Lewisham Council's head of information and communications technology, Neil Iles, has written to educators within the borough to explain the dangers of using US-based cloud services to store data about students. The ICO points out that it is not law yet (to avoid US cloud use), so there is no need to rush into other services or panic buy new subscriptions.
The warning comes after a ruling by the Court of Justice of the European Union which declared the Safe Harbour Laws, used to authorise personal data transfers to the US, as invalid.
"If you still use Dropbox as a quick-win cloud storage solution for your school please consider that recent changes in rulings regarding the validity of the Safe Harbour Agreement means that data stored outside the EU is now officially at risk for EU based Data Owners - ie schools in the UK!" said Iles.
The Information Commissioner's Office told schools they do not need to abandon leading internet services just yet and to refer to current regulations on the topic, presumably because the new data protection laws are still being debated by the European Commission.
ICO spokesman David Murphy acknowledged this was a "complicated area of law" but in a blog post said: “Don't panic and don't rush to other transfer mechanisms that may turn out to be less than ideal. The impact of the judgment on standard contractual clauses and binding corporate rules is still being analysed."
Speaking to SCMagazineUK.com, a spokesperson for the Department of Education said its message is much like the ICO's and explained that there is documentation for anyone wanting to brush up on their knowledge about keeping data safe when using online cloud services.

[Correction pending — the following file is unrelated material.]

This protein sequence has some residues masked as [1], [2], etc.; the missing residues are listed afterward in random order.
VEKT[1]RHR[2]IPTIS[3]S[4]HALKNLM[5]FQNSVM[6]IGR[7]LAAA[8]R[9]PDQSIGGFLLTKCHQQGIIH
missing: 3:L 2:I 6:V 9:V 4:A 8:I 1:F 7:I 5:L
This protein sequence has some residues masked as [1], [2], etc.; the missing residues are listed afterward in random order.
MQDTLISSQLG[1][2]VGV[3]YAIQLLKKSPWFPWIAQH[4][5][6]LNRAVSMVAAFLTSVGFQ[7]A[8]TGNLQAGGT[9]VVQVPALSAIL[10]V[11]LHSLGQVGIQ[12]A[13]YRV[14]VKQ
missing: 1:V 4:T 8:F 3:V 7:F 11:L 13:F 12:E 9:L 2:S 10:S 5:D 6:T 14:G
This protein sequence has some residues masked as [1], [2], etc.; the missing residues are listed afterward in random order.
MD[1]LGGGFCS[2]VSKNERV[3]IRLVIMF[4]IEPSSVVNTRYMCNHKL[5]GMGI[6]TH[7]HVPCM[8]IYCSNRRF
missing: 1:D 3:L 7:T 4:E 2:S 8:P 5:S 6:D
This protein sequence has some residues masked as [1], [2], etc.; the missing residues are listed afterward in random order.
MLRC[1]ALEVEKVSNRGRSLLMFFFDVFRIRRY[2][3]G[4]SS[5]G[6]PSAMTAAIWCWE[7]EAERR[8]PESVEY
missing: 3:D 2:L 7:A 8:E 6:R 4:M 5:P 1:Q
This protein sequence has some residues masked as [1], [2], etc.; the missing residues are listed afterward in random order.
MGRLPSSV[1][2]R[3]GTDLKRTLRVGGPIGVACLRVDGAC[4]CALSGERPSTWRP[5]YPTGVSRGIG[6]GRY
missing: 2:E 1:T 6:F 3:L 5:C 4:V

Looking to reassure schools and other customers. A Dropbox spokesperson spoke to SCMagazineUK.com and said: “In light of the recent ruling on Safe Harbour, we have put alternative legal mechanisms in place, including Data Processing Agreements with Model Contract Clauses, that enable customers to continue to use our cloud services.”
“At Dropbox we have always been committed to upholding the security and privacy of our customers' data. We were one of the first, and are still one of the only, major cloud service providers to achieve ISO 27018 certification, a global standard for cloud privacy and data protection.”
“Along with the rest of the industry, we eagerly await guidance from the European Commission on the revised Safe Harbour framework, which will help determine the most effective long-term solutions.”
It has been three weeks since the European Court of Justice ruled that US firms signed up to the Safe Harbour scheme could no longer be automatically considered to provide "adequate protection" to personal data they had received from the EU.
The judgement came about when Max Schrems took Facebook to court to argue that the US don't abide by these laws, after it came to light by leaks by whistleblower Edward Snowden that the NSA and other US authorities engage in mass surveillance of data held by US tech giants.
The EU forbids personal data from being transferred to and processed in parts of the world that do not provide "adequate" privacy protections. So to make it easier for US firms to conduct cross-atlantic business, they have been allowed to self-certify that they are carrying out the required steps, which Max Schrems proved they weren't.